If Jacob deGrom’s Monday night start against the San Diego Padres was his last as a New York Met, it almost wouldn’t feel so bad.
After the organization’s humiliating weekend rendered Yoenis Cespedes’ future in question, Noah Syndergaard on the disabled list, and Jeurys Familia on the Oakland Athletics for an underwhelming return, manager Mickey Callaway mismanaged a ninth-inning comeback attempt that dropped the team to 17-games under .500.
Callaway’s mismanagement left the team vulnerable after deGrom’s eight inning, 10-strikeout performance. After Jose Reyes reached on an Eric Hosmer error to lead off the ninth, the rookie manager opted to pinch-hit Ty Kelly.
Kelly, who owns a .252 on-base percentage vs. right-handed pitching in his career, was ordered to bunt while Kevin Plawecki and his career .319 on-base percentage vs. right-handed pitching was left on the bench.
Conventional baseball wisdom supports everything about this decision: The home team wants to advance a lead off runner in the bottom of the ninth to inch closer to a tie game and thus uses a player who appears to play the best part. Kelly is a small-framed utilityman; he is the archetypal player for the situation. Identity bias most certainly plays a role here.
What should be conventional baseball wisdom – the ability to utilize a wealth of knowledge to make a decision that grants a team the best opportunity to win – is yet somehow still considered advanced. Kelly should not have been positioned with batting, but if it was a necessary decision because Plawecki was unavailable then Kelly should not have been called on to bunt. A runner on first with zero outs will score an average of .2 runs greater per situation than a runner on second with one out.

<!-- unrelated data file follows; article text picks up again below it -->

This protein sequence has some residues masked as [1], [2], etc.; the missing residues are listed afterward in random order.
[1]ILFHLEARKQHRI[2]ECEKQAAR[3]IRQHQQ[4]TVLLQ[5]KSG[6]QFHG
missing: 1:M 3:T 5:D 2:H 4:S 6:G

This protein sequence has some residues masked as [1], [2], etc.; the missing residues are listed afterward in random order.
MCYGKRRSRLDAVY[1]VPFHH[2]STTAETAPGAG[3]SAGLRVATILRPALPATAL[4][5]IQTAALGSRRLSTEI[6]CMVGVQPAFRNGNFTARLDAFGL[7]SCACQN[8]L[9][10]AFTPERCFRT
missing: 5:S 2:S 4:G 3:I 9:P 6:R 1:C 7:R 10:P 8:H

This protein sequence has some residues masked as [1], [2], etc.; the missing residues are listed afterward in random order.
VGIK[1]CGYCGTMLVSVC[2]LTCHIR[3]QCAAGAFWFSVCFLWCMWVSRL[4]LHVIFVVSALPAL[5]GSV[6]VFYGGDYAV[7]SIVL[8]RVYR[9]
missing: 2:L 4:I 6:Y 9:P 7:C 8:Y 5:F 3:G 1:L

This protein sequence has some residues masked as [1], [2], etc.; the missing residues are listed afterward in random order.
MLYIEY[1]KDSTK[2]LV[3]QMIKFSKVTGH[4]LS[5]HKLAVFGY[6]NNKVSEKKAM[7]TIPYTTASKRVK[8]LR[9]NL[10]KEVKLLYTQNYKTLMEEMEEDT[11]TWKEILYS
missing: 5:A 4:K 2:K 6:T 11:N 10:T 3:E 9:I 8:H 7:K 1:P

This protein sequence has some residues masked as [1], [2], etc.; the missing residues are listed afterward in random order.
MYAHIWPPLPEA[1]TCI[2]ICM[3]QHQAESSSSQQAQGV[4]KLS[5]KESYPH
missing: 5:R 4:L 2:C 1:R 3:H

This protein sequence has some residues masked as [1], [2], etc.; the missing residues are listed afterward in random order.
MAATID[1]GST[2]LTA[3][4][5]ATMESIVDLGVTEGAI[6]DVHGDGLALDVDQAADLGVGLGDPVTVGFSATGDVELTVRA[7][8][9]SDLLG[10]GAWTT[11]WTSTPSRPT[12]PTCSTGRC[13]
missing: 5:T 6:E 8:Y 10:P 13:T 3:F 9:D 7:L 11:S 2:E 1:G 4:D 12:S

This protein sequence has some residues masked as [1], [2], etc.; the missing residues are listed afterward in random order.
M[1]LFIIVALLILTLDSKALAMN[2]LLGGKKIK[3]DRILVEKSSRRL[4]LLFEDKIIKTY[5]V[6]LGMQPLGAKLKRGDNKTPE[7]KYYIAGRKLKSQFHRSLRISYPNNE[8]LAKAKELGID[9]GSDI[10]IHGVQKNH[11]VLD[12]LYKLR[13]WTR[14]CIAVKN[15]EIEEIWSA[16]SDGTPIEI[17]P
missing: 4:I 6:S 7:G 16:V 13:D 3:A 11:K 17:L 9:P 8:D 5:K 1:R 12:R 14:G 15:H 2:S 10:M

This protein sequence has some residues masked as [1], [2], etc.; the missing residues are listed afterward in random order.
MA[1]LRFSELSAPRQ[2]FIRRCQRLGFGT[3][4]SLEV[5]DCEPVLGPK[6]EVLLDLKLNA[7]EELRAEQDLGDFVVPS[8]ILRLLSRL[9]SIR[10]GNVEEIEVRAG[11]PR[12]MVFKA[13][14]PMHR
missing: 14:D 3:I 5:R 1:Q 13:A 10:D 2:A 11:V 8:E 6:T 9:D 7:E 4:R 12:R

The Mets famously pegged Callaway as Terry Collins’ replacement after only one interview. During Callaway’s introductory press conference, he candidly spoke about the need to identify individual player strengths to maximize their deployment. He failed to do so last night, but it should not facilitate a call for anything drastic. No, not during this lost season; especially when Reyes led off the inning.
To be sure, Callaway botched tonight’s ninth-inning replacement. However, he faces unprecedented handicaps that limit him to playing with fewer assets than other, more capable organizations.
Jay Bruce was day-to-day before landing on the disabled list. Jeurys Familia was unavailable because of a rumored trade for two games, Yoenis Cespedes remains on the active roster despite reportedly needing surgery. Todd Frazier tried to play through injury. AJ Ramos suffered through several poor appearances before shoulder surgery ended his season. Reyes inexplicably starts a majority of games during a lost season whilst almost anyone else at Triple-A could produce equal or greater results.
Callaway has been thrust into a boxing match against professional fighters with one hand tied firmly behind his back.
He has the ability to land shots, but they are too few and far between. Any attempts to outmaneuver his opponents are ultimately temporary until he ends up defenseless in a corner. This, of course, is the fault of an ownership group that meddles in team affairs like an overbearing parent and ignores the advice of its understaffed analytics department. For Callaway and the Mets, it will be difficult to build this team into a perennial contender during deGrom’s prime.
For as great of a shame as it would be to watch deGrom exit the organization under unceremonious terms, it would be of even greater shame to watch deGrom’s most effective years be wasted in an organization that struggles to create a formula that promotes merit-based play and sustained success.